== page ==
Music supervisor Robert Walker does all manner of musical bits and pieces here to fit with the themes, but there’s no real score being a documentary that is almost wholly dialogue driven. The surrounds don’t do much and the subwoofer adds depth to the music and crowds (and occasional yelling) but also sits on the bench for most of the game. It’s all brought to us by our good friends at Dolby Digital utilising their special 2.0 mono mix.

  Extras
Contract

A bunch here, but no real touchdowns.

The first cab off the rank is the directors’ commentary which features T. Patrick Murray and Alex Weinress. There are a couple of long silences in here and lots of that awful type of commentary where they describe the scenes we’re looking at. Guh.

The next commentary is the coaches commentary in which we have Mike Pettine Sr. and Jr. who again choose to dissect what we can already see. There are some more interesting back stories on the training and stuff, so this one just nudges ahead of the other as to who’s best. Still, both are for the diehards alone.

Ten deleted scenes include some lengthier moments (the longest over 14 minutes) and a game highlight reel running 1:35. Nothing here adds or detracts from the piece though, they are just the same.

A photo gallery seems to be mainly stills, though there are a swag of other pics included. These run together as a short film and goes for 3:50.

Finally there’s an Easter Egg you’d have to be blind not to find, and even then it wouldn’t be too hard, but I’ll stick that in our Easter Egg archive if you need the help.

I found the extras here about as unenthused as I found the film, but the diehards may just find it the best extras they’ve ever seen. If that’s the case, good for you. Go for it.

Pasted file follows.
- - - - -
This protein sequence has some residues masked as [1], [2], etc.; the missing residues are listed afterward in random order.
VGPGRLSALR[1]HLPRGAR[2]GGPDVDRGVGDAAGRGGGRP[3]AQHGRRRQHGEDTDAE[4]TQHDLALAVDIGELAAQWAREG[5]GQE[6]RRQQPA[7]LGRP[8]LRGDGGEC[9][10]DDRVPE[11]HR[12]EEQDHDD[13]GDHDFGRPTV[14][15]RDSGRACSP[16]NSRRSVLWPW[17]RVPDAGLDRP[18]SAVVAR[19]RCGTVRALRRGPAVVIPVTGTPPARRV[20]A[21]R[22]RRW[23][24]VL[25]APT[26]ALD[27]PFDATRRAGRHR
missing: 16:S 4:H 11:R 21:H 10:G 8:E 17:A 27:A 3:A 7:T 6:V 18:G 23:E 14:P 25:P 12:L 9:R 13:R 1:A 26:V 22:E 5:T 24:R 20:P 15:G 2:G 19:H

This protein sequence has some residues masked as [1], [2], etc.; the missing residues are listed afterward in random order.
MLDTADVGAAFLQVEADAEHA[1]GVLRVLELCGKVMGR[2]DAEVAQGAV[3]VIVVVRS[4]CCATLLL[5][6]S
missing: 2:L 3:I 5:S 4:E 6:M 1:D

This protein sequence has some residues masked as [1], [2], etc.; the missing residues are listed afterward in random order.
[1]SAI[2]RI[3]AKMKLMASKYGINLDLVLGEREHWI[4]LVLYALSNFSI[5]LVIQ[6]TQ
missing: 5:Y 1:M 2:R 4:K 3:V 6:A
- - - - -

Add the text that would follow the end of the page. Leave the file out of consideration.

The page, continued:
Overall  
Contract

This one is strictly for the fans of American football. I had an idea it may appeal to my general malaise and uninspired life, but unfortunately no, it didn’t. There is just too much good ol’ USA running throughout and while that may fly great in the States, here it is almost embarrassing. Add to that the crappy NTSC delivery and you've got an ordinary release of epic magnitude.

(Many thanks to Robert P. who brought some misleading statements in this review to my attention).


  • LINK: http://www.dvd.net.au/review.cgi?review_id=3997
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      And I quote...
    "And I thought American football was stilted to watch. Try going behind the scenes. Yawnarama."
    - Jules Faber
      Review Equipment
    • DVD Player:
          Teac DVD-990
    • TV:
          AKAI CT-T29S32S 68cm
    • Speakers:
          Teac PLS-60 Home Theatre System
    • Centre Speaker:
          Teac PLS-60 Home Theatre System
    • Surrounds:
          Teac PLS-60 Home Theatre System
    • Subwoofer:
          Akai
    • Audio Cables:
          Standard RCA
    • Video Cables:
          Standard Component RCA